Padir also has been developing ideas for what technology he and his colleagues could ready for the cause.
One idea is to use a wheeled robot with two attached sprayers to decontaminate equipment or areas where the disease has been found. Padir said he already has set up a prototype of a decontamination robot, using a machine with an arm from tWPI's robotics team and adding two sprayers to it.
"We are not trying to come up with a brand new design because I don't think we have time for that," Padir said. "I'm trying to repurpose some of the standard designs we have. We want to be able to deploy something within three months. I can't design brand new robots that would take a year to figure out."
Another of Padir's ideas is to set up a telepresence robot that could be used to move around a field clinic, allowing health care workers to see and interact with patients from the safety of a remote location. It would not replace direct human contact, but it could add another level of interaction with the patients.
Padir said the telepresence technology could help reduce some of the isolation that patients have reported feeling when in quarantine.
"People are afraid to show up to hospitals because they'll be put in quarantine, and you're left alone and you're away from loved ones," Padir said. "Anything we can do to improve the situation in quarantine, we are open to exploring. Companionship through telepresence could be a tool to maintain quarantine conditions."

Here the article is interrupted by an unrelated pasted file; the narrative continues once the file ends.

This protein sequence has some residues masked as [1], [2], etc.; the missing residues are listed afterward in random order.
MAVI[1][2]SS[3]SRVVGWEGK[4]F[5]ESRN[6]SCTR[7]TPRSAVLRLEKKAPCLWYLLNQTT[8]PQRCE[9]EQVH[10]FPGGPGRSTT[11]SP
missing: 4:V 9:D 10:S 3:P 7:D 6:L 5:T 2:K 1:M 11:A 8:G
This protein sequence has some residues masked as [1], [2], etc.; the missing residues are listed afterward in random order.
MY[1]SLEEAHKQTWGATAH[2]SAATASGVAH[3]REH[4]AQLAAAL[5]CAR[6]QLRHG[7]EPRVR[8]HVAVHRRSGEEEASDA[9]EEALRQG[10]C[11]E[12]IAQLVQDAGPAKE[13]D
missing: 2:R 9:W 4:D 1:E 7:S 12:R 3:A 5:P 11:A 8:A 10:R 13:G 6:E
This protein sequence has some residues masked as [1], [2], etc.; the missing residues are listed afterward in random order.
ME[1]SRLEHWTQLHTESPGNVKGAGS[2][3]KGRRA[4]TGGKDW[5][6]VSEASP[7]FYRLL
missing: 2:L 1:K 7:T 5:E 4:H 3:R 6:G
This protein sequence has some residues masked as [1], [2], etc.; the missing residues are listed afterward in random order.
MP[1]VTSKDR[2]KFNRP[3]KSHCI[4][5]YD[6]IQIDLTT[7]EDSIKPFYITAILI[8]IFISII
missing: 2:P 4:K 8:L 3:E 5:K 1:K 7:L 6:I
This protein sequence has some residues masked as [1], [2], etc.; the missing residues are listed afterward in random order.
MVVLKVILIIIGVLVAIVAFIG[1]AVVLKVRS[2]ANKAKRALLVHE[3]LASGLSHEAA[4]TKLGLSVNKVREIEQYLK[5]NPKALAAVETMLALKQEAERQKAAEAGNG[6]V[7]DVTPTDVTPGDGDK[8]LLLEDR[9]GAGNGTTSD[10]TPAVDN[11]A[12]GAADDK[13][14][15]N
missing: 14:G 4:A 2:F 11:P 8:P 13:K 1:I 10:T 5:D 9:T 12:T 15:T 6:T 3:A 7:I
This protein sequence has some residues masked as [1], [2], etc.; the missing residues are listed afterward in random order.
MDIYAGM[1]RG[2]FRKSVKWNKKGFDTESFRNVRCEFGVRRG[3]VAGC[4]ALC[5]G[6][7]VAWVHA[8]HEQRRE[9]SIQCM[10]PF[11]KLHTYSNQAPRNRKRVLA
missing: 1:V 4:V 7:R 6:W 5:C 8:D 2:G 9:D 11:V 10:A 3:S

Murphy, author of Disaster Robotics, has been working on search and rescue robots since 1995. She said she's not set on any one particular idea, but is interested in exploring how to design a robot that could help bury Ebola victims who have died.
One of the reasons that aid workers are at such high risk in outbreak areas is that people infected with Ebola are the most contagious at the time of death and for a few days after. Using a robot to help move and bury the bodies would help protect workers and prevent further spread of the disease.
However, building a robot that could safely and reliably do the job, while being respectful of the remains and the victims' families, is a challenger.
"My fear was there are a lot of construction robots, like the little bots that scooped up debris and covered things with dirt in Fukushima," she said. "But that would be horrible — disrespectful. That was a person. We're not just going to bulldoze them into a grave. And there are cultural sensitivities. There are local burial customs and people need to say good-bye to their loved ones."
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